President of the Republic
Minister for the Economy, Finance and Industry
Minister of State for Foreign Trade, attached to the minister for the Economy, Finance and Industry
Minister of State, attached to the Minister for the Economy, Finance and Industry, with responsibility for Industry
Keeper of the Seals
Minister of Justice Marylise LEBRANCHU
Minister of Foreign Affairs
Minister of Defence
National Assembly (Legislature):
Total 577 Deputies elected for a 5 year term.
Total 321 elected for a 9 year term on a rotating basis every 3 years.
France's economy combines modern capitalistic methods with extensive, but declining, government intervention. The government retains considerable influence over key segments of each sector, with majority ownership of railway, electricity, aircraft, and telecommunication firms. It has been gradually relaxing its control over these sectors since the early 1990s. The government is slowly selling off holdings in France Telecom, in Air France, and in the insurance, banking, and defense industries. Meanwhile, large tracts of fertile land, the application of modern technology, and subsidies have combined to make France the leading agricultural producer in Western Europe. Persistently high unemployment will continue to pose a major problem for the government; a 35-hour work week is being introduced. France has shied away from cutting exceptionally generous social welfare benefits or the enormous state bureaucracy, preferring to pare defense spending and raise taxes to keep the deficit down. France joined 10 other EU members to launch the euro on 1 January 1999.
GDP: purchasing power parity - $1.373 trillion (1999 est.)
GDP - real growth rate: 2.7% (1999 est.)
GDP - per capita: purchasing power parity - $23,300 (1999 est.)
GDP - composition by sector:
services: 70.6% (1998)
Inflation rate (consumer prices): 0.5% (1999 est.)
Unemployment rate: 11% (1999 est.)
revenues: $325 billion
expenditures: $360 billion, including capital expenditures of $NA (1999 est.)
Exports: $304.7 billion (f.o.b., 1999)
Imports: $280.8 billion (f.o.b., 1999)
Debt - external: $117.6 billion (1996 est.)
Economic aid - donor: ODA, $6.3 billion (1997)
France has raised serious objections to President Bush's unilateral denunciation of the Kyoto Protocol concerning the reduction of Greenhouse emissions. The EU leaders used the EU summit in Gothenburg to demonstrate their firm committment to the Kyoto initiative, and it is likely that this stance will be carried into the G8 Summit. France is making progress on its Kyoto protocol commitments with French Minister of the Environment, Dominique Voynet, announcing that 2000 levels are already 3-4% lower than those of 1990 whereas it has been estimated that American emissions have augmented by as much as 15% during the same period. France is also investigating the feasibility of 'ecotaxes' (taxes on polluting activities), and would like to see similar programs implemented in other G8 countries. In order to mitigate the economic costs of these programs, France will want them implemented multilaterally. France may seek a compromise of the Kyoto Protocol in order to encourage American participation.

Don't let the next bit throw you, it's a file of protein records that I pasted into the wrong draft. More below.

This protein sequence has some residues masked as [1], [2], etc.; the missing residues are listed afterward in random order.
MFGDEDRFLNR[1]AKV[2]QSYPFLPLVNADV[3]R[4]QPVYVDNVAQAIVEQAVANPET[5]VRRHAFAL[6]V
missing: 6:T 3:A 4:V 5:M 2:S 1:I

France has enjoyed high growth and low inflation in the last several years. Although many G8 economies have witnessed reduced growth, France has not slowed as dramatically. The latest forecasts are 2.3%, down from earlier expectations and lower than previous years(2.7% in 1999). The job market has been performing well in recent years and new measures will continue to fight unemployment. To this end, legislation has been passed to reduce the work-week to 35 hours and to reform the unemployment insurance. There is a strong call for France to reduce its debt-to-GDP ratio. This would require an initially painful lowering of government spending. The constraint is, however, that Chirac is facing an election next year and job cuts would be unpopular.
The US proposal to scrap the ABM treaty of 1972 in order to build an anti-missile defense system has found France wary of the possible consequences. As a member of NATO, France realizes that one of the keys to stability are strategic balances. France believes that without these balances in a multi-polar and nuclear-capable world, there is a very real possibility of restarting an arms race. French President Jacques Chirac has stated that he would be very willing to participate in discussions on the NMD plan but is wary as the proposal was unilaterally declared and does not have the approval of either Russia nor China. This is a globally impacting discussion that France feels it must and will participate in although in the days leading up to the summit, European leaders have significantly lessened their public displeasure with the plan. However, France is unlikely to directly criticize Bush in the press so as to avoid public confrontation.
The meeting of the Foreign Ministers in Rome reaffirmed the multilateral commitment to the Mitchell Report. The Mitchell Report requires the involved governments oppose all extremism and terrorism, among other things, to cease the violence between Israelis and Palestinians. This will be a critical international issue for France. For that reason, it will press the United States not to disengage itself from the Middle East. The strength of the Report rests upon not only multilateral support, but also continuedand France will continue to be one of the strongest supporters.
Prepared by Serena Yoon and Jacob Young, University of Toronto G8 Research Group, June 2001.
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